A guide to Boston’s municipal election
Still not caught up on the details of Boston’s mayoral election? No worries, WBUR’s Lisa Creamer put together a comprehensive guide that details each candidate’s policy positions, key dates, and information on how to vote. So no sweat if you’ve been living under a rock for the past year or have just tuned out politics. And if you’re not from Boston, the guide also includes other key municipal elections to watch.
It’s the Charles River Regional Chamber now
Don’t call it the Newton-Needham Regional Chamber anymore. After 106 years, the local business organization is changing its name to the Charles River Regional Chamber after recent expansions led it into Wellesley and Watertown. The chamber says the rebranding is an effort to better represent itself as the “voice for business and nonprofits in Greater Boston’s western inner suburbs.”
“We wanted an inclusive name that reflects our mission, our identity, our history, and our future,” said chamber President and CEO Greg Reibman. “We selected the Charles River because the river flows directly through each of the communities we represent: Newton, Needham, Watertown, and Wellesley.”
Secret no more: Internal records reveal how Tisbury police enabled a heinous crime
A full decade after it happened, public records have finally revealed the details of how police bungled an investigation into a domestic assault and left a rape victim vulnerable to the same suspect. Rich Salzberg of the Martha’s Vineyard Times has the details of a 14-month-long investigation that required multiple appeals to pry loose public records.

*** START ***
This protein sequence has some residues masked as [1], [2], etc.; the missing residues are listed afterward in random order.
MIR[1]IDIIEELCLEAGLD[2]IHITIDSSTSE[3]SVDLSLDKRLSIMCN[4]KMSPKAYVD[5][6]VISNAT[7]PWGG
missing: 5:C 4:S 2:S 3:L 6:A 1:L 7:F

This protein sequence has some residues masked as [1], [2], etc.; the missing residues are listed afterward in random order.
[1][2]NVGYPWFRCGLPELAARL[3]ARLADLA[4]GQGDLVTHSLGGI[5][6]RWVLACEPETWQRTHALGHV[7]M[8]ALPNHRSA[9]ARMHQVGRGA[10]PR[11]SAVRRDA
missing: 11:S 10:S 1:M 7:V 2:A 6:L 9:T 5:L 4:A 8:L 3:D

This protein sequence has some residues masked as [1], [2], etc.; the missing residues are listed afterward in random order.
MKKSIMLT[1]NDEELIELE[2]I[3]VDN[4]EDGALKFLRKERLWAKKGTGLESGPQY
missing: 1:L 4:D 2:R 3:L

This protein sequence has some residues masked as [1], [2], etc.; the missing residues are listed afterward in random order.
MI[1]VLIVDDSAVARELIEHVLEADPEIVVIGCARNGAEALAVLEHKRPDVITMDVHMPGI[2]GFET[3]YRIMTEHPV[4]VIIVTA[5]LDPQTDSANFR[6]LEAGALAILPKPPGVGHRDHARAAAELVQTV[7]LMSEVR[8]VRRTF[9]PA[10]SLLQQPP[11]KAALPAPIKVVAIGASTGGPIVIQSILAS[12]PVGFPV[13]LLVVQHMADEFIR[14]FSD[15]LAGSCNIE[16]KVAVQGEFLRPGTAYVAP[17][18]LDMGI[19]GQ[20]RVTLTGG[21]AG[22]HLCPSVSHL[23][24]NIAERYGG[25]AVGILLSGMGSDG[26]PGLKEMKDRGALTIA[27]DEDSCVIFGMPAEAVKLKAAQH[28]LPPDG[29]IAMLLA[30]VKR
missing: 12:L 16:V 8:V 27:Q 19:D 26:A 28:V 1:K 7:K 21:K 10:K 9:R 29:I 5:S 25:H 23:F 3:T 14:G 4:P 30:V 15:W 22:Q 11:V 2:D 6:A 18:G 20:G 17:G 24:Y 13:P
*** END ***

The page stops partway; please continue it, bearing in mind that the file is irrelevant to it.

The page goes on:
Right direction: Berkshire officials encouraged by latest Census data
Not great, but definitely ‘encouraging.’ Officials in the Berkshires are cheering 2020 Census data that show efforts are working to stem the long-term trend of people leaving Berkshire County and to encourage diversity in what remains the whitest part of the state, Francesca Paris of the Berkshire Eagle reports.
You could be the winner of $500,000
You better start looking around if you bought a lottery ticket in the past year. A winning ticket for $500,000 is about to be forfeited, reports Boston Herald’s Joe Dwinell, who notes that the state’s lottery commission sent out an alert Tuesday advising the public of the upcoming expiration date. It was bought in South Dennis and if it’s not claimed, the cash heads back to the state.
Fall River officials update plans for ARPA dollars
While there wasn’t as many people as the last meeting, a hearing in Fall River to discuss how the city should spend federal COVID aid dollars did update residents on plans on how officials plan to use money from the American Rescue Plan Act, reports Fall River Herald News’ Jo C. Goode. The feds have so far released half the funds to the city.
Campaign concerns in Blandford
There’s a concern that Blandford Town Administrator Joshua Garcia violated state ethics laws by filming a small portion of a campaign video for the Holyoke mayoral race in his public office, reports MassLive’s Dennis Hohenberger. A local resident sent out an email to several media outlets saying they were going to contact state ethics officials about the video.
Public employees are not allowed to use public resources in connection with campaign or political activity and Hohenberger reports that Garcia reached out to the Office of Campaign and Political Finance for guidance.